Unusual antique auto showroom sold at auction

Posted May 23, 2014, at 1:06 p.m.

ELLSWORTH, Maine — An unusual building on Route 1A that used to house an antique auto dealership was sold at auction earlier this week for one-third of its assessed value.

The former Moto Car dealership building, and the 4-acre lot it sits on, have a combined assessed value of $262,000, according to official information posted on the city’s website. On Tuesday, the property was sold at a foreclosure auction for $77,000, plus approximately $9,000 in back taxes, for a total of $86,000, according to Stefan Keenan of Keenan Auction Co.

On Wednesday, Keenan declined to identify the new owner of the building. Staff members at Ellsworth City Hall said they did not know who it was. Keenan said the new owner is a local resident who told Keenan he bought the building as an investment, but is not sure how he plans to re-use it.

The structure has 6,340 square feet of living space, much of it taken up by the unfinished auto showrooms. Originally constructed in 1923, the building has been renovated extensively over the years.

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The auction company described the building as having “a custom-designed owner’s living quarters with sunken living room, many built-ins, exotic wood trim and flooring, telephone booth, fire pole and cupolas” on the second floor. Old doors apparently transplanted from hotels and courthouses are among the building features. It also includes walk-out basements and three bays of basement garage space.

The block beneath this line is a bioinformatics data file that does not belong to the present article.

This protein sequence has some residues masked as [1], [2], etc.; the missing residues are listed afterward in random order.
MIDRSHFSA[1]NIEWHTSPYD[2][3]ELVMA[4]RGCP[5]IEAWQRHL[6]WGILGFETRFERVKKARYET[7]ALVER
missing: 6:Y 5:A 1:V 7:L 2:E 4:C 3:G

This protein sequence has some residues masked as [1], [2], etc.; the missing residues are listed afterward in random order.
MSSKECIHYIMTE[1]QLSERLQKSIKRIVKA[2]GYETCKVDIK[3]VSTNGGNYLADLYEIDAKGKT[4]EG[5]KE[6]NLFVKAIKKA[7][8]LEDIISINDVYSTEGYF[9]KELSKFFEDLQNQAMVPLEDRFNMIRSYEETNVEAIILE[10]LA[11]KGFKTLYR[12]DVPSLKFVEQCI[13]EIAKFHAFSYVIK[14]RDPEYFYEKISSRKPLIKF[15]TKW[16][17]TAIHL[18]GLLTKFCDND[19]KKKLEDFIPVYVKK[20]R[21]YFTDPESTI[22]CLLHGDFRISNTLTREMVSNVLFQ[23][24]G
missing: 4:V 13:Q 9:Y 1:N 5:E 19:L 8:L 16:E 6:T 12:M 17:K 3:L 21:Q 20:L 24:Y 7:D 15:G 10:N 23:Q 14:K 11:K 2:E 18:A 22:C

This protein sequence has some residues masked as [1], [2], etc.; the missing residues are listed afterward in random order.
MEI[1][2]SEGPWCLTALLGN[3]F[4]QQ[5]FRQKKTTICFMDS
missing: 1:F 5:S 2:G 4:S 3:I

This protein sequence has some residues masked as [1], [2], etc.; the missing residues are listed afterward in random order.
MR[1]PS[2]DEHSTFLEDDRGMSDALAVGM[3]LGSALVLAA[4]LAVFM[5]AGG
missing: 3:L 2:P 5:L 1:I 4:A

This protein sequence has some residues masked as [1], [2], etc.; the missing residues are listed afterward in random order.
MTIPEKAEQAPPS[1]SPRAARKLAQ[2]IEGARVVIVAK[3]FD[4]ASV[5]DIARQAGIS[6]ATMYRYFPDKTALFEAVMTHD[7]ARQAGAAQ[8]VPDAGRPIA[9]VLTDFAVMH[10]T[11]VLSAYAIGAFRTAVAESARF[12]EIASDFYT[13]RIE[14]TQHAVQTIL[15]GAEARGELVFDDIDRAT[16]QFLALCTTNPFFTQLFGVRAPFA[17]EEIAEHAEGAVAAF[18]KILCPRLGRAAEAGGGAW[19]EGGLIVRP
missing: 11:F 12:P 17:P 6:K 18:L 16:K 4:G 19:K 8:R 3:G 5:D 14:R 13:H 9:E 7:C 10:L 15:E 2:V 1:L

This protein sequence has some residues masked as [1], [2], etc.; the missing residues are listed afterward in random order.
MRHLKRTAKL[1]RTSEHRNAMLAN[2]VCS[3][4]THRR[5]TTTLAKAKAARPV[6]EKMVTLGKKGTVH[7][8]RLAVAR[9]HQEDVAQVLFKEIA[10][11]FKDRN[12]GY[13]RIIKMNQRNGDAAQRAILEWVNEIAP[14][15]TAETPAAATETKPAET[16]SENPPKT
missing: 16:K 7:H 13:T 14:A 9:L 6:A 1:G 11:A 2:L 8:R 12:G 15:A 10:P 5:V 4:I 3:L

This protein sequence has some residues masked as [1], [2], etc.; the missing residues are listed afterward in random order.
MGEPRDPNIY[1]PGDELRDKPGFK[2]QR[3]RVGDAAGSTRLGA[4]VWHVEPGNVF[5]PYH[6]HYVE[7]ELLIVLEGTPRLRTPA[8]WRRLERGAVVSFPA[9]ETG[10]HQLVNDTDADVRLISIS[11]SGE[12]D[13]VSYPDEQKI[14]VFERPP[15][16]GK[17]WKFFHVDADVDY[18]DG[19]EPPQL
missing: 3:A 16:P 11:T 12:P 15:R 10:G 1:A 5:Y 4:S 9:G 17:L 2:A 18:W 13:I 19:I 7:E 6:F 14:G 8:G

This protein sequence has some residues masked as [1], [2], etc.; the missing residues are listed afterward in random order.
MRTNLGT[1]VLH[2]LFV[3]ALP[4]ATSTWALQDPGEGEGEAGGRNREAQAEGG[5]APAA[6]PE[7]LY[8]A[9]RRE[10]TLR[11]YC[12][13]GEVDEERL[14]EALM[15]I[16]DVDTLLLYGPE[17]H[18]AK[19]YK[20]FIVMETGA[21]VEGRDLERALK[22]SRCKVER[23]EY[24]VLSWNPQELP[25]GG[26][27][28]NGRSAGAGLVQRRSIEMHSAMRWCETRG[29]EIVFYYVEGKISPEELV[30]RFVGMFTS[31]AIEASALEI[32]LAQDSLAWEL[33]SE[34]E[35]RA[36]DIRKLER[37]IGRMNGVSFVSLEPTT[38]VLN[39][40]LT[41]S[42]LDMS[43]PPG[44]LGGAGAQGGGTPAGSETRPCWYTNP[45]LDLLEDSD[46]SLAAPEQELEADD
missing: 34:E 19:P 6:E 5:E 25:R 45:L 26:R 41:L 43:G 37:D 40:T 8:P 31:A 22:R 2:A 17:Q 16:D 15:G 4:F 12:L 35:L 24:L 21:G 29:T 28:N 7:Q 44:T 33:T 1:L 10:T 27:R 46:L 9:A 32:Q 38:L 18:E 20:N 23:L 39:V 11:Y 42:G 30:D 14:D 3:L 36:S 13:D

In 2000, a fire caused damage to the apartment but the damage subsequently was repaired.

Terrence Pinkham, the prior owner of the building, lives next door on Route 1A and still owns and operates the Moto Car dealership from the adjacent property. Recently, Pinkham had a 1977 Trans Am, a 1968 Mercury Cougar, a 1955 Thunderbird, a 1958 Chevrolet Biscayne and other vehicles parked on display along the side of the road just north of his former showroom.

Keenan said there were six bidders at the auction, held Tuesday at the building site. The building had been mostly cleaned out and no cars, antique or otherwise, were part of the auction package.

He said the lender who foreclosed on the property — identified in auction documents as Jerome Goldsmith — is content with the outcome.

“It was well-attended,” Keenan said of the auction. “All parties are happy.”

 

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